India

Democracy and Violence

Price: 995.00 INR

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ISBN:

9780199451838

Publication date:

14/09/2015

Hardback

268 pages

Price: 995.00 INR

We sell our titles through other companies
Disclaimer :You will be redirected to a third party website.The sole responsibility of supplies, condition of the product, availability of stock, date of delivery, mode of payment will be as promised by the said third party only. Prices and specifications may vary from the OUP India site.

ISBN:

9780199451838

Publication date:

14/09/2015

Hardback

268 pages

Samir Kumar Das

Rights:  World Rights

Samir Kumar Das

Description

Violence is usually located outside the democratic domain. Its recurrence is understood as a direct threat to democracy. Democracies are called upon to ‘manage’, ‘tackle’, or ‘deal with’ it, not necessarily through democratic means. Today, democracy is sought to be ‘exported’ across continents by waging war on countries that, according to the exporting countries of the West, are yet to become democratic. This book contests and demystifies the celebrationist understanding of democracy and argues that violence is embedded in democracy as much as democracy is embedded in violence. Their interconnected existence has only made democracy violent and violence one of the many ways of trying to make a democracy work. So, more of democracy does not necessarily mean less of violence and vice versa. Viewed in this light, this book examines the connection as organic and one of mutually spiralling nature. Democratic institutions and violence are thus implicated in an endless dialogue and confrontation. The alternative to democracy can only be a better democracy.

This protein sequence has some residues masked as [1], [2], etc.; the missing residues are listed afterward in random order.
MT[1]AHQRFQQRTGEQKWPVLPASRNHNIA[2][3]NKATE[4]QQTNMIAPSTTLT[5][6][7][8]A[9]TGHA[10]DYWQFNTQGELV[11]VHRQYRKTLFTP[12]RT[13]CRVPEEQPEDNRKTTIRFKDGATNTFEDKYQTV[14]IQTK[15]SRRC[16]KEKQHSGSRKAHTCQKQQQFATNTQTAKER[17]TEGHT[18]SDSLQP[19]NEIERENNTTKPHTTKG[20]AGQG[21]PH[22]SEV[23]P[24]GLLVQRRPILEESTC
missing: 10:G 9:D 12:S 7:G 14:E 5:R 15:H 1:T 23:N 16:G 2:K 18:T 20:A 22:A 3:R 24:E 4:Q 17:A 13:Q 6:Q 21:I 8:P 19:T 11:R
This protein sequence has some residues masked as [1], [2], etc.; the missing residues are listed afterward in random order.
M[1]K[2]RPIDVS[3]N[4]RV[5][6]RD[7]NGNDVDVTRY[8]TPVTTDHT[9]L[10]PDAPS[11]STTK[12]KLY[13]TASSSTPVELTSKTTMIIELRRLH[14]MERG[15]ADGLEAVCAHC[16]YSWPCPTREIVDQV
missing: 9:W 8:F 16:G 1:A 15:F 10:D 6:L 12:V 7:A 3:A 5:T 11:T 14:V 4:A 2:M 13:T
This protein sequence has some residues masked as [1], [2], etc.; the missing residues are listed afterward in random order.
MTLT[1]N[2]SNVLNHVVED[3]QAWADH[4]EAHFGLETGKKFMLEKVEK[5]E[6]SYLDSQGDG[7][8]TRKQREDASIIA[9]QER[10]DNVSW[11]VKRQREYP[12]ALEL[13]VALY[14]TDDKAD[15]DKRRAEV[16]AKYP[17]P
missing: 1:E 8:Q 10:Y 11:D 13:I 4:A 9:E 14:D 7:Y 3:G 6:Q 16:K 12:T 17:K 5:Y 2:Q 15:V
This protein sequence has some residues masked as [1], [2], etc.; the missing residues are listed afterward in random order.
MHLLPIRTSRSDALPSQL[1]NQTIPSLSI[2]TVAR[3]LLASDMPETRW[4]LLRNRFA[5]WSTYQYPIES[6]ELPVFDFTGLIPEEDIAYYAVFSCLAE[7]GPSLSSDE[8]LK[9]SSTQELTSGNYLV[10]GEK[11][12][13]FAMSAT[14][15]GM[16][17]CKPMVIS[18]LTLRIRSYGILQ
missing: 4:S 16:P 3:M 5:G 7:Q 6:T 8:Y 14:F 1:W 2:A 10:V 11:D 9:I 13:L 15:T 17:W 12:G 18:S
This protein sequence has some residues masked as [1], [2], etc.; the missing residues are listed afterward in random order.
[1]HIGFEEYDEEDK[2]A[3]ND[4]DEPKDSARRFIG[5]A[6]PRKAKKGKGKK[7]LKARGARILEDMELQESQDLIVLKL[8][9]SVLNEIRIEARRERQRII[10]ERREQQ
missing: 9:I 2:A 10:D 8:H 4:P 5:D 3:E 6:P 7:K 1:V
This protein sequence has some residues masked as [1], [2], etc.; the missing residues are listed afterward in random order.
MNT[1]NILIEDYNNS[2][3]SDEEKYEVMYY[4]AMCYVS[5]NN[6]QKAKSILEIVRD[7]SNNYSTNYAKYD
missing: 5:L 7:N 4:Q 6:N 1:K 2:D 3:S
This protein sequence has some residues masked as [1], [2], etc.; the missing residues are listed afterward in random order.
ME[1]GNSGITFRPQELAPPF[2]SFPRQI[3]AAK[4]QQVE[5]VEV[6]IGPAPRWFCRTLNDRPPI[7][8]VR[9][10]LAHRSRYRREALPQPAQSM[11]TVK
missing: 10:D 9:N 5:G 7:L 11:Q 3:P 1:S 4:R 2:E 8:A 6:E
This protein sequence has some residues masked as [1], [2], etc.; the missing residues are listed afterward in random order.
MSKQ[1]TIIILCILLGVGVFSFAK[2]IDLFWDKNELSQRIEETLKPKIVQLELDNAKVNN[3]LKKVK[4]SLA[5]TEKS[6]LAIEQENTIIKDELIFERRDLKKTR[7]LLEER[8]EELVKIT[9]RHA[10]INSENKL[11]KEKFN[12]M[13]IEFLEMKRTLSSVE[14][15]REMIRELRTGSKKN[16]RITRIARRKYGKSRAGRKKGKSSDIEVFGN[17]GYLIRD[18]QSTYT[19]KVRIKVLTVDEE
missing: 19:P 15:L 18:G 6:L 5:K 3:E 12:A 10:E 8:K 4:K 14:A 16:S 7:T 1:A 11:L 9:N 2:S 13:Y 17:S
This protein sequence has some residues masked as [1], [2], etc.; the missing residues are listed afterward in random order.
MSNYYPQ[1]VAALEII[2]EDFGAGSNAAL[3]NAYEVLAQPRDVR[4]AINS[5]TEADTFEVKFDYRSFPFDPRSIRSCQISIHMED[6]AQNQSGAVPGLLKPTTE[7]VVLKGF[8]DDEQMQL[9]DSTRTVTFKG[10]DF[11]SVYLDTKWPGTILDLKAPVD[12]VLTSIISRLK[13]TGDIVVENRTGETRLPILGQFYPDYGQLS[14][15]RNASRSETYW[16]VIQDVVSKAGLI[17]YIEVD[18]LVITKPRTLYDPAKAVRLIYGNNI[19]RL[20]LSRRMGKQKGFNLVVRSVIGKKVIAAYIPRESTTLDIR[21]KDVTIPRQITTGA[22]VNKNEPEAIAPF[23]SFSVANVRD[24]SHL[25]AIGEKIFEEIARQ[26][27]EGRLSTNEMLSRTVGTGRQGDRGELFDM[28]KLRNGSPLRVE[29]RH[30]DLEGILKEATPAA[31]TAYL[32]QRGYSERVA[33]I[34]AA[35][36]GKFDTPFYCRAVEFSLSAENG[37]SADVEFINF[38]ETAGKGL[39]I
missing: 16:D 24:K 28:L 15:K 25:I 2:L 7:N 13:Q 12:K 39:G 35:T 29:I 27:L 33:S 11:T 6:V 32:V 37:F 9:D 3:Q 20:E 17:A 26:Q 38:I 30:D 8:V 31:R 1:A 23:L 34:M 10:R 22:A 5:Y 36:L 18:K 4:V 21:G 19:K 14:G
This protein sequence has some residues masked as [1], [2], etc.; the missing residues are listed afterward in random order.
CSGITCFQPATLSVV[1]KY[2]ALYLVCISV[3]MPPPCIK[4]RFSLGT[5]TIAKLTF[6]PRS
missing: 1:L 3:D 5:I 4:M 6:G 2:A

Samir Kumar Das

Samir Kumar Das

Samir Kumar Das

Samir Kumar Das

Description

Violence is usually located outside the democratic domain. Its recurrence is understood as a direct threat to democracy. Democracies are called upon to ‘manage’, ‘tackle’, or ‘deal with’ it, not necessarily through democratic means. Today, democracy is sought to be ‘exported’ across continents by waging war on countries that, according to the exporting countries of the West, are yet to become democratic. This book contests and demystifies the celebrationist understanding of democracy and argues that violence is embedded in democracy as much as democracy is embedded in violence. Their interconnected existence has only made democracy violent and violence one of the many ways of trying to make a democracy work. So, more of democracy does not necessarily mean less of violence and vice versa. Viewed in this light, this book examines the connection as organic and one of mutually spiralling nature. Democratic institutions and violence are thus implicated in an endless dialogue and confrontation. The alternative to democracy can only be a better democracy.

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